The Peace Poets Write from Kabul
    by Luke Nephew / October 17th, 2013
    http://dissidentvoice.org/2013/10/the-peace-poets-write-from-kabul/

    The 12th Anniversary of the United States War in Afghanistan

    Today,
    As the war turns 12
    Me and other Youth in Afghanistan worry we will not make it alive to visit our families
    for Eid,

    /..

    Sweet.

  • BrianPowell

    While we’re on the subject of imperialists screwing other countries, can anyone explain how Tony Blair managed to get his new position?
    Most countries of the EU didn’t support the Iraq war without UN resolutions. Now one of the architects of it is supposedly going to put forward proposals for laws to combat what he created and strengthen pro Israel actions.

  • Archer Navy

    Craig,

    Oh my! really looking forward to reading that Sir!

    I’d skipped past taking an intensive look at the likes of those 2 boats, due to My infatuation with Nemesis & Phlegethon.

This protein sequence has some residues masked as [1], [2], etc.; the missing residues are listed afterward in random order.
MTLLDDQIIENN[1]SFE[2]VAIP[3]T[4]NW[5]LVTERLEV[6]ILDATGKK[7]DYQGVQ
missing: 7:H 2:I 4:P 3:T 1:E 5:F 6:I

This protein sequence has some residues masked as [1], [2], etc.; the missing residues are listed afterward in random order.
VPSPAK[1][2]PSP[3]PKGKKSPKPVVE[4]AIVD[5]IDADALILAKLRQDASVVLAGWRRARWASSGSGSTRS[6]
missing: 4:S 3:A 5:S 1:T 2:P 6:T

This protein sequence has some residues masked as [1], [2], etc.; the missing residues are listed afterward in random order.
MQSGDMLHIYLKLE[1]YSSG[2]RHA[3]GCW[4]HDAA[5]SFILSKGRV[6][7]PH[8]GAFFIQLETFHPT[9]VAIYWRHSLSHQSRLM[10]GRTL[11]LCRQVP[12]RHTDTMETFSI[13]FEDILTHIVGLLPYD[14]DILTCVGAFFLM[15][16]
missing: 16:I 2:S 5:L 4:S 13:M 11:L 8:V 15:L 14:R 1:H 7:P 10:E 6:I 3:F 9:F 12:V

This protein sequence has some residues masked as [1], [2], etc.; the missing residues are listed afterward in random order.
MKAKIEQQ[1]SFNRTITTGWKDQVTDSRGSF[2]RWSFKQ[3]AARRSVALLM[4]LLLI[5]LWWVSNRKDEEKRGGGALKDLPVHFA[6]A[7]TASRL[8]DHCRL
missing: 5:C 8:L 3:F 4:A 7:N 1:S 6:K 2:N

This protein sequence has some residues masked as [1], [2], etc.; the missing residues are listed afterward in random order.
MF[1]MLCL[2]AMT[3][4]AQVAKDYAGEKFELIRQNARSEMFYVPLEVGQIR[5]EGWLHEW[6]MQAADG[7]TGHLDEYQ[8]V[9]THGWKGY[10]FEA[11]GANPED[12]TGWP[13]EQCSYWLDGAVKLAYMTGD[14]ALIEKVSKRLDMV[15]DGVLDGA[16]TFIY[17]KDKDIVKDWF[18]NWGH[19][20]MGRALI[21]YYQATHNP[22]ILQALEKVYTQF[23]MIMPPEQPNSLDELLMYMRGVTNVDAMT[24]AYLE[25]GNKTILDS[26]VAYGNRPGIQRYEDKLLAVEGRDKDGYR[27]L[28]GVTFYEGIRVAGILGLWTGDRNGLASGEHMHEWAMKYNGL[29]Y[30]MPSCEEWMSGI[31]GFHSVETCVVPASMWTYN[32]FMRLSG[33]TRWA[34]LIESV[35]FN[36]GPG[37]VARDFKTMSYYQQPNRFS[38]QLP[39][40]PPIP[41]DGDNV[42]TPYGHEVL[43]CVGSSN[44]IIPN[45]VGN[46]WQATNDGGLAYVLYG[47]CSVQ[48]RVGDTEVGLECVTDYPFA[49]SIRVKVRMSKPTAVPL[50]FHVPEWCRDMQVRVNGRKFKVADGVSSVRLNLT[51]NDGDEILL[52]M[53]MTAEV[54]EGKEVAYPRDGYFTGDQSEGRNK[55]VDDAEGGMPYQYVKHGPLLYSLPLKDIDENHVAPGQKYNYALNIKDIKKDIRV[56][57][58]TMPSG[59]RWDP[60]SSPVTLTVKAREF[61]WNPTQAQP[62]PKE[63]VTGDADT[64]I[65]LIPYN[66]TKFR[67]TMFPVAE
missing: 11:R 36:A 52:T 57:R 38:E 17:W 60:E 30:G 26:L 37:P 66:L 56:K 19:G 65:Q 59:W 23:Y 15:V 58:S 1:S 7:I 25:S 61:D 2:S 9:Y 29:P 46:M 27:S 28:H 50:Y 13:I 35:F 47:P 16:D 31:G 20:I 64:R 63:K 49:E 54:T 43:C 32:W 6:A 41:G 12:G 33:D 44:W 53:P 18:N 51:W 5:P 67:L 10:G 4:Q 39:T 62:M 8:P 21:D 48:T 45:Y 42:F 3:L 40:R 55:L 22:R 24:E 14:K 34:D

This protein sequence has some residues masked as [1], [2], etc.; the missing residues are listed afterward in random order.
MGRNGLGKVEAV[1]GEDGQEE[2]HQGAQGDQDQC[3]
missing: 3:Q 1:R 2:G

The Semiramis was one of the pioneers of the Suez route home I believe?

  • Aggrieved

    As a compromise/work around the Donate quandary, you will consider selling a £14.99 e-book after the hardback release of Sikunder Burnes. Downloadable from this site, payable via PayPal to simplify matters.

  • Enoch

    I’d hate to be one of your friends. You really fuck them over in public. It’s not all about you, is it? Or maybe it is. So sad.

  • doug scorgie

    Mary
    4 Jun, 2015 – 3:00 pm

    “Brian Powell I have just read Gilad Atzmon’s take on the new job for BLiar. As usual he is spot on.”
    ……………………………………………………………

    Yes Mary Gilad is spot-on.

    Like many Jews (mostly outside Israel) he rejects Zionism and because of this he is branded an anti-Semitic self-hating Jew.